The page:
UEFA EURO - 2019/20 SeasonMatch press kits
|Turkey||Eskişehir Yeni Stadyumu - EskisehirMonday 25 March 2019|
18.00CET (20.00 local time) Group H - Matchday -11#TURMDA
|13/10/2007||QR (GS)||Moldova - Turkey||1-1||Chisinau||Frunză 11; Ümit Karan 63|
|11/10/2006||QR (GS)||Turkey - Moldova||5-0||Frankfurt am Main||Hakan Şükür 34, 37 (P), 43, 74, Tuncay Şanlı 69|
|06/10/2001||QR (GS)||Moldova - Turkey||0-3||Chisinau||Emre Aşık 8, Nihat Kahveci 79, Ilhan Mansiz 83|
|02/09/2000||QR (GS)||Turkey - Moldova||2-0||Istanbul||Okan Buruk 45, Emre Belözoğlu 75|
|08/09/1999||PR (GS)||Moldova - Turkey||1-1||Chisinau||Epureanu 3; Havutçu 76|
|27/03/1999||PR (GS)||Turkey - Moldova||2-0||Istanbul||Hakan Şükür 35, Sergen Yalçın 90+5|
* FIFA World Cup/FIFA Confederations Cup
Last updated 23/03/2019 23:35CET
|-||Sinan Bolat||03/09/1988||30||Royal Antwerp||-||0||0||0||0|
|-||Mert Günok||01/03/1989||30||İstanbul Başakşehir||-||1||0||0||0|
|-||Hasan Ali Kaldırım||09/12/1989||29||Fenerbahçe||-||1||0||0||0|
|-||Emre Belözoğlu||07/09/1980||38||İstanbul Başakşehir||-||1||0||0||0|
|-||Mahmut Tekdemir||20/01/1988||31||İstanbul Başakşehir||-||1||0||0||0|
|-||Alexei Koşelev||19/11/1993||25||Fortuna Sittard||-||1||0||0||0|
|-||Radu Gînsari||10/12/1991||27||H. Haifa||-||1||0||0||0|
Last updated 25/03/2019 10:10CET
Date of birth: 1 June 1952
Playing career: Sebat Gençlik, Trabzonspor
Coaching career: Trabzonspor (four times), Boluspor, İstanbulspor, Antalyaspor, Sakaryaspor, Turkey (twice), Seoul, Bursaspor, Beşiktaş
• Born in the Black Sea port of Trabzon, Günes became a legendary figure at his local club, keeping goal in the Trabzonspor side that won the Turkish league title six times – and three Turkish Cups – during his 15-year spell from 1972 to 1987; also won 31 caps for Turkey, captaining the team on five occasions.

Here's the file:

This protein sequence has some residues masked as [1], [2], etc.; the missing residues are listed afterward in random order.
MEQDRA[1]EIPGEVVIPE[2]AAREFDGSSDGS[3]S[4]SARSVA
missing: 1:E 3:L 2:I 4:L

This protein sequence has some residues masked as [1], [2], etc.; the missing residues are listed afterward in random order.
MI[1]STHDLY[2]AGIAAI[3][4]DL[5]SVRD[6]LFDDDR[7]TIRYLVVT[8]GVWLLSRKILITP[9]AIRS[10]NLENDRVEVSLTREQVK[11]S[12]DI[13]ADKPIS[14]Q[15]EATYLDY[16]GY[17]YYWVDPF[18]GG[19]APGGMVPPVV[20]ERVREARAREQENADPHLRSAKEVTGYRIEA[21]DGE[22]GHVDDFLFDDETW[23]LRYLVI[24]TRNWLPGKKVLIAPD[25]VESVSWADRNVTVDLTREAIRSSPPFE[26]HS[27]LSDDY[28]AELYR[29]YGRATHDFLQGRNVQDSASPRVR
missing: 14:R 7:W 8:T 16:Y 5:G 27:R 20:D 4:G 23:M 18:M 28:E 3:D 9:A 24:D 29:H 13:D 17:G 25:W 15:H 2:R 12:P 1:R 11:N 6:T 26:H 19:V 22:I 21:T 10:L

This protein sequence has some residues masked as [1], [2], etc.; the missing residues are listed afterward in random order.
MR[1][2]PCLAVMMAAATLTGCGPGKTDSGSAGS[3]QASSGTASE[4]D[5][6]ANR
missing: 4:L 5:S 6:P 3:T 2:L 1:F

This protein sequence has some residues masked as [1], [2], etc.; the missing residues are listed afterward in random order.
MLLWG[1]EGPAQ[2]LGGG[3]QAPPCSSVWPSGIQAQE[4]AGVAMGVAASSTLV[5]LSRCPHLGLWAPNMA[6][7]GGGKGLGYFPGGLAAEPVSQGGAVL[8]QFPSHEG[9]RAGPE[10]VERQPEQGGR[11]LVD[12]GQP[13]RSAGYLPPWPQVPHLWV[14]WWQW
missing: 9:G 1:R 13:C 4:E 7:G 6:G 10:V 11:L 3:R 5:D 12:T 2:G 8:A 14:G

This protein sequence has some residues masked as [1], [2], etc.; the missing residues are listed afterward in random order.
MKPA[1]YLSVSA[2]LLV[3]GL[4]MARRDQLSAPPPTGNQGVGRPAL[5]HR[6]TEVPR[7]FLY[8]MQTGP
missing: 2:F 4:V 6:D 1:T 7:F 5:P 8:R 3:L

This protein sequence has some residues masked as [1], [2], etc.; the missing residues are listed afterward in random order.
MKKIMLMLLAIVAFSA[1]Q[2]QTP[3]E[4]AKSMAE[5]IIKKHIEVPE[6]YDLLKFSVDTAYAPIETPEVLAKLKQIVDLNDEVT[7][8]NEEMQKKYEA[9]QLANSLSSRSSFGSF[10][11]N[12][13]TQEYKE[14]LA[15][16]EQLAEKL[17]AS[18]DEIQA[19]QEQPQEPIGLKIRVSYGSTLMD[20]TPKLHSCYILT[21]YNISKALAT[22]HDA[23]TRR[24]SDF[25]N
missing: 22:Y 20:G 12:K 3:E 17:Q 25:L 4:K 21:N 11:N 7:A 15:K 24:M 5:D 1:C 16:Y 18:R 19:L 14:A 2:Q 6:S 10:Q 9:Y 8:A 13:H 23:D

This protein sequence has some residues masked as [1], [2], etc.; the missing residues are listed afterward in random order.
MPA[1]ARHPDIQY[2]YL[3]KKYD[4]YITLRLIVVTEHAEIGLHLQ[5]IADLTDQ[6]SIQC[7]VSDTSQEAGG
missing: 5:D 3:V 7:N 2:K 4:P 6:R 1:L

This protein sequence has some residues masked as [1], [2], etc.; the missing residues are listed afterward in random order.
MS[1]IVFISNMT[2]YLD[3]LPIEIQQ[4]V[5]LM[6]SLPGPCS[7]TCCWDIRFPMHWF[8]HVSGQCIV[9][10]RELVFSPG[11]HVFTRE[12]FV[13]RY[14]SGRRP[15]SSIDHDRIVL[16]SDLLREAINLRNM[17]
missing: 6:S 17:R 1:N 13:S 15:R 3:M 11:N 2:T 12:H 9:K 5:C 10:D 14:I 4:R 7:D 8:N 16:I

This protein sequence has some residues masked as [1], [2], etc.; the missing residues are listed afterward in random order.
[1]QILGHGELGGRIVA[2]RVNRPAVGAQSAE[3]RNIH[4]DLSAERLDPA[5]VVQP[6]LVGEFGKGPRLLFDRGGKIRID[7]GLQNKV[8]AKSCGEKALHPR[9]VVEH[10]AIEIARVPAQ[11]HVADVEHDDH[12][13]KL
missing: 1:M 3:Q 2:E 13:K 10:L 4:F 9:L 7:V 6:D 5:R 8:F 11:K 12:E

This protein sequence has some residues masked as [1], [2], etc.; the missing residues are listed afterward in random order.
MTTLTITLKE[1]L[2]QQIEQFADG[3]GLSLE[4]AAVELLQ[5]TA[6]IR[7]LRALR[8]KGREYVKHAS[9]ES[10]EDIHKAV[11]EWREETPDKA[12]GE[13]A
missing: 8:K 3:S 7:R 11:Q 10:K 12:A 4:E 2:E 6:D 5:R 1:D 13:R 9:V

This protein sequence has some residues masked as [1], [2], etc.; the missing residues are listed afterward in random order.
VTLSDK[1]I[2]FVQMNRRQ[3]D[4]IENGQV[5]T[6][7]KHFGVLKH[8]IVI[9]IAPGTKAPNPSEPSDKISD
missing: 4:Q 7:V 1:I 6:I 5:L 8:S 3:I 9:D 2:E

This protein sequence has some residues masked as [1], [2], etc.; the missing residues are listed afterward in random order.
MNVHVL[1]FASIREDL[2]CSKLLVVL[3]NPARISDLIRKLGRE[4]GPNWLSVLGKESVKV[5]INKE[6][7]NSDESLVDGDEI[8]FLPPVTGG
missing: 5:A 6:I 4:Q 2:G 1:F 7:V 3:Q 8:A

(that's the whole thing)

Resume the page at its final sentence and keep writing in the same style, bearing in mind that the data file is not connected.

• Made the natural transition from player to coach at Trabzonspor after hanging up his gloves, moving up swiftly from assistant to head coach; returned after spells with Boluspor and İstanbulspor, claiming the Turkish Cup in 1995 and a league runners-up spot in 1996.
• After brief spells with Antalyaspor and Sakaryaspor he was appointed Turkey coach in 2000 and proved an immediate hit, leading the country not only to their first FIFA World Cup finals in 48 years but all the way to the semi-finals, and third place, at the 2002 tournament in Korea/Japan.
• Left Turkey after failure to qualify for UEFA EURO 2004 and returned to Trabzonspor but reign was brief and later resurfaced in South Korea with Seoul. Returned to Trabzonspor for the fourth time in December 2009, winning the Turkish Cup and Super Cup the following year and finishing second in the 2010/11 Süper Lig.
• Spent 2014/15 at Bursaspor, guiding them to the Turkish Cup final, before taking over at Beşiktaş in June 2015. Went on to win the league title in his debut season, his first championship as a coach; made it two in a row in 2016/17 and took the club into the UEFA Champions League knockout rounds for the first time the following season. Agreed to take charge of Turkey for a second time in January 2019.
Date of birth: 20 July 1960
Playing career: Nistru Chişinău (twice), SKA Kyiv, Zorya Voroshilovgrad, Zaria Bălţi, Zimbru Chişinău, Tiligul Tiraspol
Coaching career: Zimbru Chişinău (twice), Tiligul Tiraspol (twice), Moldova Under-21, Moldova (twice), Unisport Chişinău, Nistru Otaci, Shakhtar Donetsk (assistant), Zenit (assistant)